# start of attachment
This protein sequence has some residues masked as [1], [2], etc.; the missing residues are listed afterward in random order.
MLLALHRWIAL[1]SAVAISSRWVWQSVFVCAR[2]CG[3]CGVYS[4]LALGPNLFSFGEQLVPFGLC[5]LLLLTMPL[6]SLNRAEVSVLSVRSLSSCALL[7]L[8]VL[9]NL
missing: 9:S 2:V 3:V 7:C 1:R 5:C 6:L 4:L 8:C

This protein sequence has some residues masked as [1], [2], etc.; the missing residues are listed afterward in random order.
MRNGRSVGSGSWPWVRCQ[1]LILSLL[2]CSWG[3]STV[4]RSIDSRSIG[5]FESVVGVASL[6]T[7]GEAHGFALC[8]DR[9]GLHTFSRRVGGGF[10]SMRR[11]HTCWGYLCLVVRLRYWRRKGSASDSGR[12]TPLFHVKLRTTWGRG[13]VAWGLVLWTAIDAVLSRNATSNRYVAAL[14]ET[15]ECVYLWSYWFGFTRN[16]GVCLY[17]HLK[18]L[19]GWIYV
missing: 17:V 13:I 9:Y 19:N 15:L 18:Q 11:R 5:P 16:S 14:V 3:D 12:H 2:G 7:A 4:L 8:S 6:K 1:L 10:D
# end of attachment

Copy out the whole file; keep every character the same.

This protein sequence has some residues masked as [1], [2], etc.; the missing residues are listed afterward in random order.
MLLALHRWIAL[1]SAVAISSRWVWQSVFVCAR[2]CG[3]CGVYS[4]LALGPNLFSFGEQLVPFGLC[5]LLLLTMPL[6]SLNRAEVSVLSVRSLSSCALL[7]L[8]VL[9]NL
missing: 9:S 2:V 3:V 7:C 1:R 5:C 6:L 4:L 8:C

This protein sequence has some residues masked as [1], [2], etc.; the missing residues are listed afterward in random order.
MRNGRSVGSGSWPWVRCQ[1]LILSLL[2]CSWG[3]STV[4]RSIDSRSIG[5]FESVVGVASL[6]T[7]GEAHGFALC[8]DR[9]GLHTFSRRVGGGF[10]SMRR[11]HTCWGYLCLVVRLRYWRRKGSASDSGR[12]TPLFHVKLRTTWGRG[13]VAWGLVLWTAIDAVLSRNATSNRYVAAL[14]ET[15]ECVYLWSYWFGFTRN[16]GVCLY[17]HLK[18]L[19]GWIYV
missing: 17:V 13:I 9:Y 19:N 15:L 18:Q 11:R 5:P 16:S 14:V 3:D 12:H 2:G 7:A 4:L 8:S 6:K 1:L 10:D